The shipping industry involves high value assets and movement of valuable cargo on a daily basis. Ships use GPS (Global Positioning System) and other similar devices that rely on sending and receiving satellite signals, which are vulnerable to jamming by hackers.
About 90 per cent of world trade is transported by sea and the stakes are high in increasingly crowded shipping lanes. Unlike aircraft, ships lack a back-up navigation system and if their GPS ceases to function, they risk running aground or colliding with other vessels.
When the weather is bad, and during fog, the visibility is low. During this time, ships depend entirely on GPS for their navigation. If the GPS goes wrong, the potential for accidents is very high. Losing these systems can become a big problem when visibility is an issue and on busy shipping routes such as the English Channel.
There is an increasing awareness in the maritime world that no single system can provide PNT (Position, Navigation, Time) resiliently under all circumstances. At this moment, GPS (with augmentations) is used on most commercial vessels, and in many cases, integrated into systems, which were not expected to require or use GPS-derived position or time.
Though the GLONASS, Galileo, BeiDou and other GNSS systems provide some resilience, the underlying (satellite) technology remains the same, only providing relatively weak signals from space.
Of late, the evolution of earth-based navigation technology – ‘eLoran’ (Enhanced Loran) has been revolutionary. ELoran is the latest and proven series of low-frequency, LOng-RAnge Navigation (LORAN) systems, which meets the accuracy, availability, integrity and continuity performance requirements for maritime harbour entrance and vessel movements.
It is a low-frequency radio navigation system that operates in the band of 90 to 110 kHz. It allows GNSS users to retain the safety, security and economic benefits of GNSS even when their satellite services are disrupted.
ELoran uses pulsed signals designed to allow receivers to distinguish between the ground-wave and sky-wave components. This way, the eLoran signals can be used over very long ranges without fading or uncertainty in the time-of-arrival (TOA).
Ships are more reliant on a range of electronic devices to operate. This includes – software to run the engines, complex cargo management systems, automatic identification systems (AIS), global positioning systems (GPS) and electronic chart displays and information systems (ECDIS).
Jamming or disrupting GPS systems creates significant problems. In April last year, South Korea said that around 280 vessels had to return to port after experiencing problems with their navigation systems. A cyber-attack that hit a major marine liner’s IT systems in June 2017 had disrupted port operations across the world.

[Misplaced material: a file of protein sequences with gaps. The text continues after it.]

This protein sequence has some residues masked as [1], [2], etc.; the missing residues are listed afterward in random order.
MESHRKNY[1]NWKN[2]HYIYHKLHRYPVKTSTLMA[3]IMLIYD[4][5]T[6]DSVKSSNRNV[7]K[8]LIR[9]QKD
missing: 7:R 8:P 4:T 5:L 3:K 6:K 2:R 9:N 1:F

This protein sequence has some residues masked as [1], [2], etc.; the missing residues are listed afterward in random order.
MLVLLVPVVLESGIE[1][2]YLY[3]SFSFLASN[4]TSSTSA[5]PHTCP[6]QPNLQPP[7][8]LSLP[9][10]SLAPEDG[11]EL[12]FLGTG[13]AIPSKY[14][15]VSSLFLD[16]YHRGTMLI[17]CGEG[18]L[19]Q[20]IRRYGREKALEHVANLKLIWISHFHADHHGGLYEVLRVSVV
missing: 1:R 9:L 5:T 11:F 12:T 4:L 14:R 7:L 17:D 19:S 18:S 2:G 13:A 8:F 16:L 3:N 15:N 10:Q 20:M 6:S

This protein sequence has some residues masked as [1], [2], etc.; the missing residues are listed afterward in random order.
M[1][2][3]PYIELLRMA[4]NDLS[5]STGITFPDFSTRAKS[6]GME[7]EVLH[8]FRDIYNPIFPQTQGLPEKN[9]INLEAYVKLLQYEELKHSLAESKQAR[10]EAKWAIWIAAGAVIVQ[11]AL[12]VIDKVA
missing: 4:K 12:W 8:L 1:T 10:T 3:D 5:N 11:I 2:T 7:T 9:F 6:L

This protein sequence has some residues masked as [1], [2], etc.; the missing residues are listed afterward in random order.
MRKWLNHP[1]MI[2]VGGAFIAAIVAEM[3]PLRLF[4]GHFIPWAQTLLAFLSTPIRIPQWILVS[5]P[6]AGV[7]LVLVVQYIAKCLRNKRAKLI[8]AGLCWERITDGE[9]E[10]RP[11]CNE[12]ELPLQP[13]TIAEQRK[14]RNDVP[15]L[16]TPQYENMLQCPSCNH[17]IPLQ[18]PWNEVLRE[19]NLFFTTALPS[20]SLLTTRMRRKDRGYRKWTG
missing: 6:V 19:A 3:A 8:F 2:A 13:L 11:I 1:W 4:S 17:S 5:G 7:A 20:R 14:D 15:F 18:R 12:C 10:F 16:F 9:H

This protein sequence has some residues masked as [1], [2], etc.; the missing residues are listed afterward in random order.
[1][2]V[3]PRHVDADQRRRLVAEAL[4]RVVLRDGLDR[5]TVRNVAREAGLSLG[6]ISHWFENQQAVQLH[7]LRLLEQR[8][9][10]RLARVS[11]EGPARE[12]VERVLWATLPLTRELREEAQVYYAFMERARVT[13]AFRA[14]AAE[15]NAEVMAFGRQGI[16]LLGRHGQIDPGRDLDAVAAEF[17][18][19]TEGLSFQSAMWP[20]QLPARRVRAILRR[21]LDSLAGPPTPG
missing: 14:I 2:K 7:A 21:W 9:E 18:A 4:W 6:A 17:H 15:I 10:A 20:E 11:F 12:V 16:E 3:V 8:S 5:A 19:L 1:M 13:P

Hacking leads to failure of multiple systems – navigation systems, emergency systems, the clocks and the automatic identification system (AIS), which transmits a ship’s location to other nearby ships so they appear on the radar. Jammers affect GPS receivers on ships at sea to the horizon at about 30km.
With the eLoran technology in place, the shipping industry can be protected from jammers and hackers extensively for the foreseeable future. With three eLoran transmitters in good geometry, eLoran can provide sub-10 meter (95 per cent probability level) horizontal positioning accuracy and UTC synchronization within 50 nanoseconds.
The United States, Britain and Russia have already explored adopting versions of the technology, which works on radio signals. Other nations have either begun, or are exploring, similar projects. Together with Loran transmitters in England, France, Germany, Norway and Denmark, the differential eLoran reference stations provide better than 10-meter positioning accuracy at seven ports and port approaches along the English and Scottish east coast.
Nine nations are operating Loran-C or eLoran stations, including Russia and China. According to industry sources, the Republic of Korea, India and the Kingdom of Saudi Arabia are pursuing the installation of eLoran technology or upgrading their Loran-C technology to eLoran.
US engineer Brad Parkinson, known as the ‘father of GPS’ said that ELoran is only two-dimensional, regional, and not as accurate, but it offers a powerful signal at an entirely different frequency. “It is a deterrent to deliberate jamming or spoofing (giving wrong positions), since such hostile activities can be rendered ineffective,” said Parkinson.
To be precise, eLoran, as an internationally standardised positioning, navigation, and timing (PNT) service, will be soon implemented over a wide range of applications, as an independent, dissimilar, complement to Global Navigation Satellite Systems (GNSS). PNT users will be capable of retaining the safety, security, and economic benefits of GNSS, even when their satellite services are disrupted or when using eLoran in areas where GNSS in not available.
(References: Linkedin, CNBC, Express.co.uk, GPS World)
Sea News Feature, October 11